Investigators have not found ricin or ingredients for it in the house or vehicle of a Corinth man accused of mailing poisoned letters to President Obama, a senator and a local judge, an F.B.I. agent testified Monday. A search of a computer belonging to the man, Paul K. Curtis, found no evidence that he researched making ricin, Agent Brandon Grant said. Through his lawyer, Mr. Curtis has denied involvement, and his lawyer said he may have been framed.
Barbara (Bonnie) Joan March (b. 1945/6) is an American criminal from Connecticut, United States of America who is currently imprisoned for 'Mailing Injurious Articles' to fourteen United States government officials.
In April 2005, she sent several food items, including baked goods and candy, to the fourteen officials. Each item was laced with a lethal dose of warfarin (rat poison). Each package included a typewritten note that threatened the recipient with being poisoned, and had the return address of people she had a grudge against, such as former co-workers and classmates.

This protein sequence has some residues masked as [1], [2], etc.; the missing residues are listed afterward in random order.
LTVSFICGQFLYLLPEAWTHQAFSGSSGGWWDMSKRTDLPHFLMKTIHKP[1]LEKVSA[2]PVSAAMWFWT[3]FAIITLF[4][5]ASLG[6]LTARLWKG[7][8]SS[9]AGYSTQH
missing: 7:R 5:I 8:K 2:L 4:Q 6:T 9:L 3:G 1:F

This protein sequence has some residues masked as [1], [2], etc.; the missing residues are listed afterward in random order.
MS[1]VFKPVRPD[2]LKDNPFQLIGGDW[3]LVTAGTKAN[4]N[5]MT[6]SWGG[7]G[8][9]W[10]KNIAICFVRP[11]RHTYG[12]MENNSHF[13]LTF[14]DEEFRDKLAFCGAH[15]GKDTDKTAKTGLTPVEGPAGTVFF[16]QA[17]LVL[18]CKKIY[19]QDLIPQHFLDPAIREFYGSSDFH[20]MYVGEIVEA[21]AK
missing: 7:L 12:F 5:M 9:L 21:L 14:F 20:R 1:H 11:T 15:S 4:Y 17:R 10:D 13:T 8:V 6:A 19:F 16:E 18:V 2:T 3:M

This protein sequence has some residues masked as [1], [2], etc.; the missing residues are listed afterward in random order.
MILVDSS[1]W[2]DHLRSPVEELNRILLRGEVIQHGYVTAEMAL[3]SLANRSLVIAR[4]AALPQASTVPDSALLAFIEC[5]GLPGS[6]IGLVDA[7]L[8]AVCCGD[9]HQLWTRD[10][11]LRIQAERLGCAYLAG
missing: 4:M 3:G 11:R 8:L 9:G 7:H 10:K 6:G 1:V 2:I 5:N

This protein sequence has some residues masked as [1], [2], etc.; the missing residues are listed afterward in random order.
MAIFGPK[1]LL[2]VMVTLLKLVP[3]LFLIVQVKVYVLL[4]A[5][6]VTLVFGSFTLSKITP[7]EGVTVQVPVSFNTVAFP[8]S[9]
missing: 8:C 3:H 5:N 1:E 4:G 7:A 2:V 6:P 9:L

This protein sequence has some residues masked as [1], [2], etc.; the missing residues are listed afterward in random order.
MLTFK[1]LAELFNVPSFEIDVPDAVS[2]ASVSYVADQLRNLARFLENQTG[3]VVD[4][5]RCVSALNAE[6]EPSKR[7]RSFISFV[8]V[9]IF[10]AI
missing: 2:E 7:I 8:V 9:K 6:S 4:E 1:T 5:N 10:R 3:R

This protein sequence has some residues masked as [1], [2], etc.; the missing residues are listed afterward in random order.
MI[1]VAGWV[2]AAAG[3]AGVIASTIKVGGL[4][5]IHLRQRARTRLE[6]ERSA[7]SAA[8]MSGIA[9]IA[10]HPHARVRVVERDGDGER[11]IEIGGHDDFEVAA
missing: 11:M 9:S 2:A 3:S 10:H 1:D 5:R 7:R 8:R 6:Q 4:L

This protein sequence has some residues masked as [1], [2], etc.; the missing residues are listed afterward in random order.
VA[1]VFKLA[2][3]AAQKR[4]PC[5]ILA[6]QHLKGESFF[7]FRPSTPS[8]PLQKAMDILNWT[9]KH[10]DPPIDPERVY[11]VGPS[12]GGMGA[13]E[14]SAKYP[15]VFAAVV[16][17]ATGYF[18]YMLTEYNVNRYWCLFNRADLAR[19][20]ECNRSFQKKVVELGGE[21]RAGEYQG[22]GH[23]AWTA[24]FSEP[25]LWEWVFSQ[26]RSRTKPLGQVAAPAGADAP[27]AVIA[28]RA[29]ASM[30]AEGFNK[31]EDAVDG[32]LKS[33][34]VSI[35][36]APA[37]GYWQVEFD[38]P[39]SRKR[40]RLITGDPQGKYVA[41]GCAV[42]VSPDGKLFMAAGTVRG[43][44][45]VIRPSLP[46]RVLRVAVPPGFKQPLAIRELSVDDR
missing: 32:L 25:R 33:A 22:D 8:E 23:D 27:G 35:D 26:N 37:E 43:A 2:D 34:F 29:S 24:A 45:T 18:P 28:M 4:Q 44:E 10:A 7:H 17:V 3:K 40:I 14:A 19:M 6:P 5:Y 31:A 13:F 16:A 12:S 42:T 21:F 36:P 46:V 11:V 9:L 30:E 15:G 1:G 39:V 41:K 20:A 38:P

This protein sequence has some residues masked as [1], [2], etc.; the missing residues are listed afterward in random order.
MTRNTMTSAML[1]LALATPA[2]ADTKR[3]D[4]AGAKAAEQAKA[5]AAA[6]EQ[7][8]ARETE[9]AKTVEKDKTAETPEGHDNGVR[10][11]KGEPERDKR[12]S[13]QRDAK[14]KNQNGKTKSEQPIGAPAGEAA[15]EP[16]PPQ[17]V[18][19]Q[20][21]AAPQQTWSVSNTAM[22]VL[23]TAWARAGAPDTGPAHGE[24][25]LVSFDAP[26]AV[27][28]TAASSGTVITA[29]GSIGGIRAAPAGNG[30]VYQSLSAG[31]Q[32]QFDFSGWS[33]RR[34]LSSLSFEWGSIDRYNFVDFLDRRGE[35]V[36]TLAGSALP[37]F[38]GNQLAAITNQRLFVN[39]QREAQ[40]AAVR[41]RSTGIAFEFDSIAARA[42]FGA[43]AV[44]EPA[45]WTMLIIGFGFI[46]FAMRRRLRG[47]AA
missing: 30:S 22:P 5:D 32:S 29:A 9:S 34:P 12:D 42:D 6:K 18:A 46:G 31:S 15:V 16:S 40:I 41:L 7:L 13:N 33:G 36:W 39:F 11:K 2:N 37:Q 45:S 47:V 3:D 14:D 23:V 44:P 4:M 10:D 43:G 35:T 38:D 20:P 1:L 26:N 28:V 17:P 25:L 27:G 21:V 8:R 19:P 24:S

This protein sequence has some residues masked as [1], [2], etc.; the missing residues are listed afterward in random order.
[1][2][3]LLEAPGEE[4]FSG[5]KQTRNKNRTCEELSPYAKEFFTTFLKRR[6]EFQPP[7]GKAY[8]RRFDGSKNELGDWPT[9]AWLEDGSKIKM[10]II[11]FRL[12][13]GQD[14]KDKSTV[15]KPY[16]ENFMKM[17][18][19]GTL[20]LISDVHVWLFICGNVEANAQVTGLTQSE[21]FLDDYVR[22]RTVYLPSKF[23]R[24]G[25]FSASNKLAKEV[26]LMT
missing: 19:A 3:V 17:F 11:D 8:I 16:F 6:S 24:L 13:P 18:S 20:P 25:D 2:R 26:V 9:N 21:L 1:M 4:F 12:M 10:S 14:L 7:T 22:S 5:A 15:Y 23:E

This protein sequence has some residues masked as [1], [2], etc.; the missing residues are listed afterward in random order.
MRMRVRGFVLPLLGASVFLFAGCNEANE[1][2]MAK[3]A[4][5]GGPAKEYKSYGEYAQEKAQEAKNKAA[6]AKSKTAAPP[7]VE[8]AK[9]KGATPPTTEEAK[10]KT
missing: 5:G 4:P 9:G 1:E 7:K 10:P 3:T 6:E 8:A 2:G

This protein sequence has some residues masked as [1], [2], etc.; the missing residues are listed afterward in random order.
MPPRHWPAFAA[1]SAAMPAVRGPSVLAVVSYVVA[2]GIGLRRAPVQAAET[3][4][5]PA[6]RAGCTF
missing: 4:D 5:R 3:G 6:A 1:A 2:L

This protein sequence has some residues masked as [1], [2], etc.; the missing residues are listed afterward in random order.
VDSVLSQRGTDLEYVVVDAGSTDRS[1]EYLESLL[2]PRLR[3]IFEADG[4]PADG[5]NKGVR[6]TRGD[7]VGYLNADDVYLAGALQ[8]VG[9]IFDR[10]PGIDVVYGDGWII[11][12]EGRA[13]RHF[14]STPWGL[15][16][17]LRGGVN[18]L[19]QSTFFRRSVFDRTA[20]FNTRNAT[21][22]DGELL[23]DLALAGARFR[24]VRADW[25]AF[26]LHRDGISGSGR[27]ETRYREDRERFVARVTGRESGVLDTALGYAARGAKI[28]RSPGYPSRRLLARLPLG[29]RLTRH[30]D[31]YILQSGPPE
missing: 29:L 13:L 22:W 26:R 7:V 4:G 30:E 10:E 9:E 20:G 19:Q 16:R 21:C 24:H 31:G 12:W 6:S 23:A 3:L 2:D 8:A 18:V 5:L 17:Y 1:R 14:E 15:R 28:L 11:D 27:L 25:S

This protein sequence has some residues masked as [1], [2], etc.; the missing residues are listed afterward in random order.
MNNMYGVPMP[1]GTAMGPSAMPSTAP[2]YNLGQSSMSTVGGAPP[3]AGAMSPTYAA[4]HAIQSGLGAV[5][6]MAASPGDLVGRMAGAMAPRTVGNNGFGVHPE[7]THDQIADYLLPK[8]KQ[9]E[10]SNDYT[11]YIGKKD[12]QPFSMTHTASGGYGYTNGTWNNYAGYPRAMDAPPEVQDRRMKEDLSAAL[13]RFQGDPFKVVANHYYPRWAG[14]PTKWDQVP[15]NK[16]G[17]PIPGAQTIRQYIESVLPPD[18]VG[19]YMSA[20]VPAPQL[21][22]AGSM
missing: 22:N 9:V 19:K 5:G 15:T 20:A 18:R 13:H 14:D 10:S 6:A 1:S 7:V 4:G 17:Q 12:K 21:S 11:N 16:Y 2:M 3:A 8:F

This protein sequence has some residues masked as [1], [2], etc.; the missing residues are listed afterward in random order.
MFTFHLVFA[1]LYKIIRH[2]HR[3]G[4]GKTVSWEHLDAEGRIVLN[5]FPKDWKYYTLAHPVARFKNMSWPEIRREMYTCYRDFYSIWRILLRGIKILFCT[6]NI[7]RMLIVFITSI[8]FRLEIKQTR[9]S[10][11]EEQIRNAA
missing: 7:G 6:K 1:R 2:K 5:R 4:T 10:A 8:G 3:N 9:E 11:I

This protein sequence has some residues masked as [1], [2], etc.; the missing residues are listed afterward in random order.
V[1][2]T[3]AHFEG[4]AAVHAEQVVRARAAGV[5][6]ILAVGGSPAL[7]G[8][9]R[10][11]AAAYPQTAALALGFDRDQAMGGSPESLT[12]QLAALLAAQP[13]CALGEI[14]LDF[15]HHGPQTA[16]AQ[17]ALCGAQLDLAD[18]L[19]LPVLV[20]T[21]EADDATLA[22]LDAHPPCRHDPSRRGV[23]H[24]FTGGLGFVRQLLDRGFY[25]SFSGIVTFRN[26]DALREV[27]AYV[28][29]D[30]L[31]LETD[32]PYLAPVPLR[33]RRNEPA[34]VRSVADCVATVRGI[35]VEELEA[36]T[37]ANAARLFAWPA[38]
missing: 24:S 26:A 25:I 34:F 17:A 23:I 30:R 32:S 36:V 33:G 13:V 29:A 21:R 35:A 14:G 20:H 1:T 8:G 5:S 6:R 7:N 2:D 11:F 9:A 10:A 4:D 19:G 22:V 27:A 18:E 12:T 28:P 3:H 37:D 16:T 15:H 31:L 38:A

The items were sent to the:
- Nine justices of the Supreme Court of the United States
- Director of the Federal Bureau of Investigation, Robert Mueller
- Deputy Director of the Federal Bureau of Investigation
- Chief of Naval Operations of the United States
- Chief of Staff of the United States Air Force
- Chief of Staff of the United States Army
Yes, we had our fun back in the day. In any case, the idea of attempting to get someone else in hot water by mailing poison in their name is not new, so the possibility that Mr. Curtis is a victim here should be taken seriously. It's sort of as if SWATTING went postal.